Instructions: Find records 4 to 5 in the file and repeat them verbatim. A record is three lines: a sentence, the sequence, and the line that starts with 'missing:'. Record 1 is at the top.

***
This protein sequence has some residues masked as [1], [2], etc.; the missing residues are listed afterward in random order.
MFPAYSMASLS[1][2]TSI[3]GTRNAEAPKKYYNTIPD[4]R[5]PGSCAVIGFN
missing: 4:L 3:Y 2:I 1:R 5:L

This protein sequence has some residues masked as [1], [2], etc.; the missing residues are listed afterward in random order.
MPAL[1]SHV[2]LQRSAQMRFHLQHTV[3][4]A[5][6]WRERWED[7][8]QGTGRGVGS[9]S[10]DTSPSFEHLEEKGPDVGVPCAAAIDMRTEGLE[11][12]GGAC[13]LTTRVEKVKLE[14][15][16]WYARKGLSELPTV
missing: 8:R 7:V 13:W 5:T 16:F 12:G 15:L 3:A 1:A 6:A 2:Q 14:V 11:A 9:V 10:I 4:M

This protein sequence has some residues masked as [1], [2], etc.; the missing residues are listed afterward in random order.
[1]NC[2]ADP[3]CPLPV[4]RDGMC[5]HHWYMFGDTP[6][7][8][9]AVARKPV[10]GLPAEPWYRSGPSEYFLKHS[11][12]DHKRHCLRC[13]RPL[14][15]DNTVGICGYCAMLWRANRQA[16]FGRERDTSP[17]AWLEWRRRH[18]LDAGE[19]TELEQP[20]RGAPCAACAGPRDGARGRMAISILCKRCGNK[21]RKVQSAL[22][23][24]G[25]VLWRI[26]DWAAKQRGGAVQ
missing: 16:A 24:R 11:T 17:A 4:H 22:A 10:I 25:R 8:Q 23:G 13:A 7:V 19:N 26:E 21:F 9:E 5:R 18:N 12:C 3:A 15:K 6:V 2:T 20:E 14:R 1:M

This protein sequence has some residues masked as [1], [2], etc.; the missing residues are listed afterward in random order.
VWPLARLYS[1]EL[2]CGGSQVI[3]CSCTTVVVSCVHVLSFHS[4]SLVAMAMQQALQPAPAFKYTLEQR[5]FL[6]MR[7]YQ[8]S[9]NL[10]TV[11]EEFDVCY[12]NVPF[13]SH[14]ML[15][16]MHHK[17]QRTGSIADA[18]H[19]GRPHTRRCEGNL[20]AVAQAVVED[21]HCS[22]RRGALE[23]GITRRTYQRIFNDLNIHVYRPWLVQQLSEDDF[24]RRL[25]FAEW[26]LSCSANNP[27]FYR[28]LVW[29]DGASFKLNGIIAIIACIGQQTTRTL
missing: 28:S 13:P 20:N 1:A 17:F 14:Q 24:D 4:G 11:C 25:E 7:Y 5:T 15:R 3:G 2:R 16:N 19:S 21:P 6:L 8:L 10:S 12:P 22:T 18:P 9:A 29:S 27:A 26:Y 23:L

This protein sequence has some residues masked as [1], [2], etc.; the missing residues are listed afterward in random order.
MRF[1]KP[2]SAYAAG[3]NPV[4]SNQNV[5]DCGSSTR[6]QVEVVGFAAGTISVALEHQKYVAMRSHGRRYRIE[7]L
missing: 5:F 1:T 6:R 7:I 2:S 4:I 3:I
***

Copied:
This protein sequence has some residues masked as [1], [2], etc.; the missing residues are listed afterward in random order.
VWPLARLYS[1]EL[2]CGGSQVI[3]CSCTTVVVSCVHVLSFHS[4]SLVAMAMQQALQPAPAFKYTLEQR[5]FL[6]MR[7]YQ[8]S[9]NL[10]TV[11]EEFDVCY[12]NVPF[13]SH[14]ML[15][16]MHHK[17]QRTGSIADA[18]H[19]GRPHTRRCEGNL[20]AVAQAVVED[21]HCS[22]RRGALE[23]GITRRTYQRIFNDLNIHVYRPWLVQQLSEDDF[24]RRL[25]FAEW[26]LSCSANNP[27]FYR[28]LVW[29]DGASFKLNGIIAIIACIGQQTTRTL
missing: 28:S 13:P 20:N 1:A 17:F 14:Q 24:D 4:G 11:C 25:E 7:Y 5:T 15:R 3:G 2:R 16:N 19:S 21:P 6:L 8:L 10:S 12:P 22:T 18:P 9:A 29:S 27:A 26:Y 23:L

This protein sequence has some residues masked as [1], [2], etc.; the missing residues are listed afterward in random order.
MRF[1]KP[2]SAYAAG[3]NPV[4]SNQNV[5]DCGSSTR[6]QVEVVGFAAGTISVALEHQKYVAMRSHGRRYRIE[7]L
missing: 5:F 1:T 6:R 7:I 2:S 4:I 3:I